Developed by electronic producer EnrightBeats, The Greater Good is a fun RPG adventure for those who enjoy a simple good versus evil battle. A hero whose elemental magic is waiting to be unleashed versus a mad king who brainwashes his army to awaken a demon and a realm in danger of being overtaken by evil – this game pretty much checks all the typical RPG boxes without feeling like a copycat of something already done.
The Greater Good starts off with some good old mystic RPG music and a showdown between two fighters, Big Red and Flint, on their way to battle the resistance (who are guarding a mysterious temple). Just as the leader of the resistance breaks out a big shiny tank, the King shows up and blasts the resistance to bits like it’s nothing.
He may look like a mighty impressive savior as he enters the temple – that is until Red warns Flint not to ‘show off his gifts’ in front of the king before joining themselves.
Upon entering the temple, things get freaky fast when King Kro raises a slumbering demon from a glowing crystal and instructs him to show off for the crowd on poor Red. Flint is then outed as an Elemental by the killing machine demon and the king strikes him down, leaving him to die. But of course, as our hero, it won’t be that easy to get rid of Flint.
With the intro over, I waited eagerly to find out what would become of the city now that I knew it was run by an unhinged King and a mad demon and wondered just what Flint would do about it.
You wake up in Old Man Marko’s hut and while eccentric, he obviously knows his stuff as suits you up in way more epic looking armor and a cool looking sword. Before sending you to town to meet his son, you enter a short tutorial with and Marko and his cow (yes you read right, you fight a cow,) where he shows you how to use skill points wisely.
Inadvertently, you get mixed up with the Resistance you were just trying to mow down earlier and Marlo weaves you into his next plan of attack – which is using Flint’s clearance to get them into the metal city, Becket.
After that, you’re pretty much thrown to the wolves and must enter the caves (where the townspeople swear a monster is lurking,) to get to the Becket and help the resistance!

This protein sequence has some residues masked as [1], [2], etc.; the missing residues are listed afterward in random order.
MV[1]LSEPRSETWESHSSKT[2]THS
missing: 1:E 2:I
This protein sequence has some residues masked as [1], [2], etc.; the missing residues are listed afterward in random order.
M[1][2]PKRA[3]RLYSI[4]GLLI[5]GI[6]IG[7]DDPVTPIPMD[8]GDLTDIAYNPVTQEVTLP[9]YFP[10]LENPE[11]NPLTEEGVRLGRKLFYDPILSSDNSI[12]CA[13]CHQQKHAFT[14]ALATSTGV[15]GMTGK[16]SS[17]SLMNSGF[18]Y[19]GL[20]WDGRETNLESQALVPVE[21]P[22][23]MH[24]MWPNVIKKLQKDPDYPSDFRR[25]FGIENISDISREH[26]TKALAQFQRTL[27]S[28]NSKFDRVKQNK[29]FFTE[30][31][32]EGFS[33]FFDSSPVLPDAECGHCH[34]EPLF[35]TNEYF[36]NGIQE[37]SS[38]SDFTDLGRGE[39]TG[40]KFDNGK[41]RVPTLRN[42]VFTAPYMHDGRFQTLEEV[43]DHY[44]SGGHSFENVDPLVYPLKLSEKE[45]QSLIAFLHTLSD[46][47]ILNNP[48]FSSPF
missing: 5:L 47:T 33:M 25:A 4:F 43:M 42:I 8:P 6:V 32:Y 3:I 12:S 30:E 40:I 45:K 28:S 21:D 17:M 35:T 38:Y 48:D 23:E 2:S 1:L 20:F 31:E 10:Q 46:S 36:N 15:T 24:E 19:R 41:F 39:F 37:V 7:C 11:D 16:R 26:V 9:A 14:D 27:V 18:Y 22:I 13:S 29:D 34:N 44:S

The gameplay made me really nostalgic for the adventure RPG’s I use to play as a kid except with a more loose and casual tone overall. Usual fantasy RPG language like ‘Yon Knight’ for example, is switched out for stuff more along the lines of ‘that dude over there’ and while it’s totally a personal taste thing, I feel like the casual speak broke my immersion a lot at first. Eventually, though, it kind of grew on me and actually added to the games modern charm.
The combat system is a good old turn-based mechanic and is easy enough to pick up so you never feel too overwhelmed but the bigger enemies pack enough of punch that you’re kept on your toes and need to think strategically. Like any RPG, you might have to grind a little to get your character where you want them to be but there’s also things like boosting rings and spell books that offer new skills.
The Greater Good started off for me like a very typical, easily predictable RPG story but the longer I played, the lore was revealed little by little and it did a good job of hooking me. I wanted to know what the king was planning, why Flint seemingly escaped death unscathed, and what makes him so special.
While the graphics and art seemed pretty simple at the start, there were a couple cutscenes, like in Sage Maya’s temple at the start or in the caves a little later on, where I thought the lighting effect was really cool.
My favorite part of the game hands-down was the soundtrack. immediately after clicking launch, I felt transported into the universe. The Greater Good has 29 original tracks and does a damn good job at mixing the old with the new. If you liked Undertale’s soundtrack, for example, you’ll probably really enjoy this one!
All in all, The Greater Good is an entertaining journey that takes a beloved and classic genre and turns it into something more creative with a unique look and out-of-the-box characters.